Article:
New projections from Rest Less, a jobs, volunteering and advice site for the over 50s, shows that workers aged 65 and over are likely to be responsible for at least 50 per cent of all UK employment growth in the next 10 years.
The analysis from Rest Less, which is based on population projections from the Office of National Statistics1, makes an assumption that the current employment rate of each age group will remain static2,3, and shows that with population changes alone, the over 65s are likely to be responsible for 52 per cent of all the UK’s employment growth in the next 10 years, 57 per cent in the next 20 years and as much as 62 per cent by 2060.
Table 1: Rest Less’s Predictions on Employment Growth - Using latest employment rates by age group, forward projected based on ONS Population Projections2
Historic growth amongst the over 65s
Rest Less’s analysis of the latest ONS labour market data also shows that the number of over 65s in work has grown dramatically.
- In the last 20 years the number of over 65s employed has grown from 455,000 to 1.31 million – a 188 percent increase.
- In the past 10 years the number of over 65s in work has increased from 763,000 to 1.31 million – a 71 percent increase.
- In the past 20 years, the employment rate for the over 65s has more than doubled from 5.1% to 10.9 per cent (Table 2).
Table 2: Number of over 65s in the population, in work and the employment rate for Aug - October in 2019, 10 years ago and 20 years ago4
Stuart Lewis, Founder of Rest Less, commented on the analysis: “Our population is growing and people are living longer, healthier lives. Today’s over 65s are healthier and more active than previous generations and many who are fit and able to work tell us that they have no intention of fully retiring any time soon. People’s reasons for continuing to work post state pension age vary wildly, from those who are choosing to top up their pension pots whilst they still can, to those who want to keep working for the love of the job, or for the health and wellbeing benefits.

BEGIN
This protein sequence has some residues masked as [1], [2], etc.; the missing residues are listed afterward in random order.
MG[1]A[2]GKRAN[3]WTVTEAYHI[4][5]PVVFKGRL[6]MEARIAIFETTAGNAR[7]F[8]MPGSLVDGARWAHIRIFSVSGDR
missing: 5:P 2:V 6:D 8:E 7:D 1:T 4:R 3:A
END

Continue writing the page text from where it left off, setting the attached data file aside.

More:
Population projections for the UK point to large increases in the number of over 65s in the decades to come. This longevity dividend, if fully embraced, has the potential to be one of the biggest societal opportunities in modern times.
Increasing numbers of over 65s in the workplace unlocks enormous potential for employers to embrace a talented, flexible and highly skilled workforce – but it also requires many employers to change their outdated stereotypes of age in the workplace and reconsider how they engage with and attract talented older employees.
Age is the final frontier in the battle for a diverse, inclusive working environment and we have been encouraged by the growing number of pioneering companies coming forward to embrace the opportunity this presents. For employers who value real diversity of thought, the benefits of having 25 year olds working in multigenerational teams alongside 65 year olds can be hugely powerful.”
Sue Cutler is 73 from Hollesley, near Ipswich in Suffolk. She has worked for an animal medicine trade association since 2001. She now works flexibly for them and is contracted to do 144 days a year although she often works extra days on top of this, covering for holidays and other staff absence.
The business used to be located a two minute walk from Sue’s home in a Suffolk village but moved to Bury St Edmunds in 2009; since then Sue travels 50 minutes each way to get to work.
Sue works for financial reasons but wants to continue to work whilst she’s physically able to in order to top up her retirement savings while she still can. She definitely has no plans to give up work.
Notes to editors
1The ONS Population Projections by age group can be found here
2The current employment rates by age group according to the ONS’s Seasonally Adjusted Labour Force Survey issued on Tuesday 17 December with August – October 2019 data are:
- 16-17 year olds: 24.9%
- 18-24 year olds: 62.1%
- 25-34 year olds: 84.7%
- 35-49 year olds: 85.6%
- 50-64 year olds: 72.4%
- 65+ year olds: 10.9%
3Please note that Rest Less has worked up additional scenarios based on continued increases to the employment rate amongst the over 50s – please contact us if you would like to see them.
4Table 2 data has also been taken from the ONS’s Seasonally Adjusted Labour Force Survey issued on 17 December 2019 with August – October 2019 data being compared with the same period in 2009 and 1999.